An ad from 1906, when copyright registration formalities were still required in the U.S., via wikipedia.org
Copyright registration is not required in order to enjoy protection for your work. However, it is still a good idea to register your copyright in a work.
It is an easy process that helps ensure the U.S. Copyright Office has a record of your original work and your claim to copyright ownership. Registration is also the required first step if you decide to sue someone for infringement.
Copyrights can be registered online through the Electronic Copyright Office (eCo) system.
Single applications are $35 per registration per work. Standard applications--for works by multiple creators or owners, for multiple works, or for choreography--are $55 per registration.
The processing time for online applications is up to 8 months, so be sure to begin your registration early.
Copyright law grants five exclusive rights to a copyright owner:
1. the right to reproduce the work;
2. the right to prepare derivative works based on the work;
3. the right to distribute copies of the work to the public;
4. the right to publicly perform the work; and
5. the right to publicly display the work.
The law also gives the copyright owner the ability to give these rights away to someone else (like a publisher) or to share them with others by granting a license.
Although these rights are exclusive to the copyright owner, they are not without limit. There may be specific limitations, such as "fair use," that are set forth in the Copyright Act.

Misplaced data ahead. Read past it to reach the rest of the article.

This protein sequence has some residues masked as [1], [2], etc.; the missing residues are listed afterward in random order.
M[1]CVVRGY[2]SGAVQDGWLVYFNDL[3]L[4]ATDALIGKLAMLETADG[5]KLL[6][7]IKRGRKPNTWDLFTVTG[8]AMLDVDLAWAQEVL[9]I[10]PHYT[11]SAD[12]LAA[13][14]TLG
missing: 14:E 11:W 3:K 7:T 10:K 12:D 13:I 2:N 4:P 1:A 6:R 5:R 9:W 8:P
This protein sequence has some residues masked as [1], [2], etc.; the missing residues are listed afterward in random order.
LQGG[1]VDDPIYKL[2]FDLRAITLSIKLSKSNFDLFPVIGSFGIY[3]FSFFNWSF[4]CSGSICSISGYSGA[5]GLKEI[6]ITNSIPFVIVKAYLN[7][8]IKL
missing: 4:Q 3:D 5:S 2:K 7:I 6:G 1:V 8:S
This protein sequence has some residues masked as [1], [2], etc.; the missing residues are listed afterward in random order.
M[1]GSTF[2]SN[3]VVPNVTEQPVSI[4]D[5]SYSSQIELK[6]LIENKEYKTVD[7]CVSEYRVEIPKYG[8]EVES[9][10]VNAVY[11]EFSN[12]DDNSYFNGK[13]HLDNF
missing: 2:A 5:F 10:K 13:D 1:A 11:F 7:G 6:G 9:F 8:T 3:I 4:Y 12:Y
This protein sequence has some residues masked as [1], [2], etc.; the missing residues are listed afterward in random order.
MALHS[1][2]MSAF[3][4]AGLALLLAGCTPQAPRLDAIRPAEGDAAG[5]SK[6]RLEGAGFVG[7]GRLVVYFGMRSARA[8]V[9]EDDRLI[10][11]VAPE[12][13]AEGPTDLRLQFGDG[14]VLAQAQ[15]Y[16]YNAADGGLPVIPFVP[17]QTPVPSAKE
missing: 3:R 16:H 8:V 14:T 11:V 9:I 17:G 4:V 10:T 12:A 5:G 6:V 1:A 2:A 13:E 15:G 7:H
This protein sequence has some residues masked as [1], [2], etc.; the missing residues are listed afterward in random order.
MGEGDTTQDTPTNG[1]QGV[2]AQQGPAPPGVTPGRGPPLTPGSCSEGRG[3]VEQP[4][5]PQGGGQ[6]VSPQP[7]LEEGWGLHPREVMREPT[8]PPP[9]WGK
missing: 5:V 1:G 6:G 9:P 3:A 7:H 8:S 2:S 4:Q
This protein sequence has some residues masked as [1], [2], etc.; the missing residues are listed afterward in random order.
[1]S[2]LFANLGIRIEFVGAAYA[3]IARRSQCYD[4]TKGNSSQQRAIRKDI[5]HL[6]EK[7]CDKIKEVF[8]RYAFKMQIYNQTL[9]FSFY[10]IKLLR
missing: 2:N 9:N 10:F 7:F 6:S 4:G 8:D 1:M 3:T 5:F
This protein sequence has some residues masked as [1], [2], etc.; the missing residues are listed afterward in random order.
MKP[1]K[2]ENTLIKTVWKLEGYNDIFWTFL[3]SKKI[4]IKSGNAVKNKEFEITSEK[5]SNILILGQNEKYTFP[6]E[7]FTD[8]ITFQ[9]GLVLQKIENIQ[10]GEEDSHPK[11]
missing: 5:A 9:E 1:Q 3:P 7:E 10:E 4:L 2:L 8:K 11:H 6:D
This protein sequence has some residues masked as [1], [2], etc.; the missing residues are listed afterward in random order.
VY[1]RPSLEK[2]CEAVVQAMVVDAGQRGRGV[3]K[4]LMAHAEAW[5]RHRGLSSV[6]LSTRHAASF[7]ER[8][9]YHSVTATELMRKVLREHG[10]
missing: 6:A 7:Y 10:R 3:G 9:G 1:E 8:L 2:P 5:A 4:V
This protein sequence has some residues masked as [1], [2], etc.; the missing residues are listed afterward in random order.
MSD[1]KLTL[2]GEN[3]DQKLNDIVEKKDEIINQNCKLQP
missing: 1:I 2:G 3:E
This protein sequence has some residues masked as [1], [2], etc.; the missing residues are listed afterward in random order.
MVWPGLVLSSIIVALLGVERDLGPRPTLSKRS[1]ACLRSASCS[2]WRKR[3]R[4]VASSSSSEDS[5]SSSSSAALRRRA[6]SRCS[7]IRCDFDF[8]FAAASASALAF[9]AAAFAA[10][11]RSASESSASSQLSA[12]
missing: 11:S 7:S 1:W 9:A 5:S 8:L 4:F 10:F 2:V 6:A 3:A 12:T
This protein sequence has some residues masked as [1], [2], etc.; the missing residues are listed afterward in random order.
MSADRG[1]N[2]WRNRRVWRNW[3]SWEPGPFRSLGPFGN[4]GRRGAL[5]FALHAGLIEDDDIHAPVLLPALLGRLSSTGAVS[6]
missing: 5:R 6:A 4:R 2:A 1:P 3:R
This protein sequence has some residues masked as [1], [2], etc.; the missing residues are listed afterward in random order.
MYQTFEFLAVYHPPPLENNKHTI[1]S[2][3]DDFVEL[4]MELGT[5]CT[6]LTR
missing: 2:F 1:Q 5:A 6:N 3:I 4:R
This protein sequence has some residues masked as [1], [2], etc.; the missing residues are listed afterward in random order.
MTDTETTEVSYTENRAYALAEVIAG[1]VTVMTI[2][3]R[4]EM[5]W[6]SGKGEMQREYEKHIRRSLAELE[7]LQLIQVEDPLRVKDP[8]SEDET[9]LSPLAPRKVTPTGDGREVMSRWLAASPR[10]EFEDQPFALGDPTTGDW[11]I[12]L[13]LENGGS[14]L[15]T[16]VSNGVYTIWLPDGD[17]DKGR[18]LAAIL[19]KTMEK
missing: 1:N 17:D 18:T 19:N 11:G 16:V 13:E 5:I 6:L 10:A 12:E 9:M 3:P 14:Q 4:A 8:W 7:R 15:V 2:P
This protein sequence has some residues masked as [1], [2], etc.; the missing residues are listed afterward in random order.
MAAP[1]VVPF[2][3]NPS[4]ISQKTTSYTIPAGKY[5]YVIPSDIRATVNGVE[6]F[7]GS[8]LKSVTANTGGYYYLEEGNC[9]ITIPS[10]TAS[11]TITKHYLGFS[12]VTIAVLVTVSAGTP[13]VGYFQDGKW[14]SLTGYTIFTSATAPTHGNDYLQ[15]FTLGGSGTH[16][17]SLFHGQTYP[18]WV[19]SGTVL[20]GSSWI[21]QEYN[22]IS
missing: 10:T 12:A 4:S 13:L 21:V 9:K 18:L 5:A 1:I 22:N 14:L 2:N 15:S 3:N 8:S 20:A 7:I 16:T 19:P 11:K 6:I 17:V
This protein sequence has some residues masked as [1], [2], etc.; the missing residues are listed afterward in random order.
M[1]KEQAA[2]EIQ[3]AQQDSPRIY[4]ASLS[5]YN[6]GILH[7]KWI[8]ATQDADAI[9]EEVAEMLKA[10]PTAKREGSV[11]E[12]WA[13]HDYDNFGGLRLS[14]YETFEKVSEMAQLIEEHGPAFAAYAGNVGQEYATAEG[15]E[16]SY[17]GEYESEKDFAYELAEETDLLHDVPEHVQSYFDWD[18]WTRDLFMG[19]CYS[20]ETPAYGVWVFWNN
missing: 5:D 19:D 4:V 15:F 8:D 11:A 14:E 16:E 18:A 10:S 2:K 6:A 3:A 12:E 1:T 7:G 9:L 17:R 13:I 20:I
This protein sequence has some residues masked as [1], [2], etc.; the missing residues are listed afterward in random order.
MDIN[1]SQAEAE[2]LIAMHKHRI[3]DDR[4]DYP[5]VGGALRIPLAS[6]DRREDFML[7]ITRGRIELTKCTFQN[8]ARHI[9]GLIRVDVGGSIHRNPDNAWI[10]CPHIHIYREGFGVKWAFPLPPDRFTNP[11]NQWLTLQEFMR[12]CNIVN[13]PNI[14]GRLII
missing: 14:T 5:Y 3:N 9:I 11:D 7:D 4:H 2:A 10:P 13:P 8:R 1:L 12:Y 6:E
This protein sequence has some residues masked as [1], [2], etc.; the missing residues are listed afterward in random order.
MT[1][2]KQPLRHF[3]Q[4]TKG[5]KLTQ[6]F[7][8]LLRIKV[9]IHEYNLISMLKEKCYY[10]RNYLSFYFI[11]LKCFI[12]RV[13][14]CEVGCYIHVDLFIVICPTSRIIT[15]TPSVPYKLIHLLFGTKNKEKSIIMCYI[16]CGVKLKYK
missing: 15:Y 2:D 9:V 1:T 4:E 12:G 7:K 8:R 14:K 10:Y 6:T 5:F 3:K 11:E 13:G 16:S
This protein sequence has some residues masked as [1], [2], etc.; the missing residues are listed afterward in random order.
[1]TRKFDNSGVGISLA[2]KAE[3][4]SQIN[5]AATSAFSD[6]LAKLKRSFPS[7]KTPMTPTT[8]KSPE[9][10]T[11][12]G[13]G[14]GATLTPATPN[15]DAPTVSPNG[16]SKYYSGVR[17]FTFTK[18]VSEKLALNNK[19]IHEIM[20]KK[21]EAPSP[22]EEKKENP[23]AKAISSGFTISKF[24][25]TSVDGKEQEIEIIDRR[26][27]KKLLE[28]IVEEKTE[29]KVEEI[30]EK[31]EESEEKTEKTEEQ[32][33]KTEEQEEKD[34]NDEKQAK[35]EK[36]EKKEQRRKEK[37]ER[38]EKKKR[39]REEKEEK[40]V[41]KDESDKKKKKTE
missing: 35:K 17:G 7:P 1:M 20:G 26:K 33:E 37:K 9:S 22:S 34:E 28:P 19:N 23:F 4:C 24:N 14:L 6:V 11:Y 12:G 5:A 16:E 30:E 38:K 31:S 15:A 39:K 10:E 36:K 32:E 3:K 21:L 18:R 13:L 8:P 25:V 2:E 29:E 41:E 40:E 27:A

The author is the copyright holder.
As the author of a work you are the copyright holder, unless and until you transfer the copyright to someone else in a signed agreement.
Assigning your rights matters.
As author of a work, you possess the exclusive rights listed above unless and until you transfer them. If you transfer copyright ownership without retaining these rights, you must ask permission of the new copyright owner to use your work.
The copyright holder controls the work.
Decisions concerning use of the work, such as distribution, access, pricing, updates, and any use restrictions belong to the copyright holder. Authors who have transferred their copyright without retaining any rights may not be able to place the work on course web sites, copy it for students or colleagues, deposit the work in a public online archive, or reuse portions in a subsequent work. That’s why it is important to retain the rights you need.
Transferring copyright doesn't have to be all or nothing.
The law allows you to transfer copyright while still keeping rights for yourself and others. The terms of your publication agreement determine what rights you give to your publisher and what rights you retain.
An organization of scholarly authors from multiple disciplines and institutions with the unified goal of promoting "authorship for the public good."
Association of Research Libraries: Author Rights
The ARL overview of author rights, which includes links to additional author rights resources.
Columbia Law School: Keep Your Copyrights
Columbia's guide to author rights that focuses on the basics of copyright and provides insight on sample publication contracts and key contract clauses.
Sadly, not everyone respects copyright the way they should. If you find someone has infringed your copyright, you should contact them right away with detailed information regarding the alleged infringement. In many cases, you may be able to resolve the issue without having to sue.
In particular, if you find someone is using your materials online, you can request that they remove the content in accordance with the Digital Millennium Copyright Act. The document below provides a template for making a DMCA takedown request to a web content provider.